Tag Archives: baseball

Baseball is a Funny Game . . .

baseball. . . At least that’s what baseball legend Joe Garagiola said in his book of the same title. Garagiola passed away yesterday at the age of 90. It’s only fitting that today’s poetry post be in his honor.

“Casey at the Bat” is not only the most famous baseball poem ever written, but it may also be our nation’s best known piece of comic verse. Certainly it is pure Americana. Originally attributed to “Phin” when it was published in the San Francisco Examiner in 1888, it was actually penned by writer Earnest Thayer.

The beloved ballad has since seen a geat many reprisals and homages, not only in print, but also on stage and screen. There is so much conjecture about the real life inspirations for Casey and Mudville that I’m leaving that can of worms alone. Nine days ’til baseball season. Let’s revisit that poem. Rest in Peace, Joe.

Casey at the Bat

A Ballad of the Republic, Sung in the Year 1888

The Outlook wasn’t brilliant for the Mudville nine that day:
The score stood four to two, with but one inning more to play.
And then when Cooney died at first, and Barrows did the same,
A sickly silence fell upon the patrons of the game.

A straggling few got up to go in deep despair. The rest
Clung to that hope which springs eternal in the human breast;
They thought, if only Casey could get but a whack at that –
We’d put up even money, now, with Casey at the bat.

But Flynn preceded Casey, as did also Jimmy Blake,
And the former was a lulu and the latter was a cake;
So upon that stricken multitude grim melancholy sat,
For there seemed but little chance of Casey’s getting to the bat.

But Flynn let drive a single, to the wonderment of all,
And Blake, the much despis-ed, tore the cover off the ball;
And when the dust had lifted, and the men saw what had occurred,
There was Jimmy safe at second and Flynn a-hugging third.

Then from 5,000 throats and more there rose a lusty yell;
It rumbled through the valley, it rattled in the dell;
It knocked upon the mountain and recoiled upon the flat,
For Casey, mighty Casey, was advancing to the bat.

There was ease in Casey’s manner as he stepped into his place;
There was pride in Casey’s bearing and a smile on Casey’s face.
And when, responding to the cheers, he lightly doffed his hat,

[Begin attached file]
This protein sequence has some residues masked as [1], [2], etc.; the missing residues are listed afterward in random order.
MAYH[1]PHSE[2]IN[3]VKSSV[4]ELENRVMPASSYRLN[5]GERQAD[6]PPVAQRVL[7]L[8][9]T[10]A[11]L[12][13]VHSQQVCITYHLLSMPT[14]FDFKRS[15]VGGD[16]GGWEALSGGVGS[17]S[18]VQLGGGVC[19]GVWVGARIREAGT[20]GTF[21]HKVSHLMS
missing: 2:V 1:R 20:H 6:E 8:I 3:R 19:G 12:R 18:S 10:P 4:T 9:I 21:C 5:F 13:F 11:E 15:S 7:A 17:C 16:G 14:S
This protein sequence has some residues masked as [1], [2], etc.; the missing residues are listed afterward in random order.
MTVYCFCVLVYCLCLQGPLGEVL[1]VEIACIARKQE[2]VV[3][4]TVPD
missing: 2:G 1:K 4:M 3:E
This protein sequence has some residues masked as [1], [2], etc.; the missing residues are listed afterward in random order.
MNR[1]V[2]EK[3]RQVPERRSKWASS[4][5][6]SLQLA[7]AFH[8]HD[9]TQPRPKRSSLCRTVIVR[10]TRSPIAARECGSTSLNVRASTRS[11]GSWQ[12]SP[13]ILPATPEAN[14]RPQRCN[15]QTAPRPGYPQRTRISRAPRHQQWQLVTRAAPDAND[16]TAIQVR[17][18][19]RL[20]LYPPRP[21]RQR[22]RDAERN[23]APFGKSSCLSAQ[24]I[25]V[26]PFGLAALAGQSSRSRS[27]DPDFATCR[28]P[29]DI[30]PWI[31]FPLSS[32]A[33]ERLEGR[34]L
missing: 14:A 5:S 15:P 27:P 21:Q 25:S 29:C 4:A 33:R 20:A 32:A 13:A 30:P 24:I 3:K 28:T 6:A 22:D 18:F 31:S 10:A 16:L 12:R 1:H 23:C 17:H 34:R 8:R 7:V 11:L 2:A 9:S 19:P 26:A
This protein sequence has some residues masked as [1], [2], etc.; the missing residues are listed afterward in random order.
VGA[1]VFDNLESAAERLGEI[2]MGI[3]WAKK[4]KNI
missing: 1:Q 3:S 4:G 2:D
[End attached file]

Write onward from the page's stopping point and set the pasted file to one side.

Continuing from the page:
No stranger in the crowd could doubt ’twas Casey at the bat.

Ten thousand eyes were on him as he rubbed his hands with dirt;
Five thousand tongues applauded when he wiped them on his shirt.
Then while the writhing pitcher ground the ball into his hip,
Defiance gleamed in Casey’s eye, a sneer curled Casey’s lip.

And now the leather-covered sphere came hurtling through the air,
And Casey stood a-watching it in haughty grandeur there.
Close by the sturdy batsman the ball unheeded sped-
“That ain’t my style,” said Casey. “Strike one,” the umpire said.

From the benches, black with people, there went up a muffled roar,
Like the beating of the storm-waves on a stern and distant shore.
“Kill him! Kill the umpire!” shouted someone on the stand;
And its likely they’d a-killed him had not Casey raised his hand.

With a smile of Christian charity great Casey’s visage shone;
He stilled the rising tumult; he bade the game go on;
He signaled to the pitcher, and once more the spheroid flew;
But Casey still ignored it, and the umpire said, “Strike two.”

“Fraud!” cried the maddened thousands, and echo answered fraud;
But one scornful look from Casey and the audience was awed.
They saw his face grow stern and cold, they saw his muscles strain,
And they knew that Casey wouldn’t let that ball go by again.

The sneer is gone from Casey’s lip, his teeth are clenched in hate;
He pounds with cruel violence his bat upon the plate.
And now the pitcher holds the ball, and now he lets it go,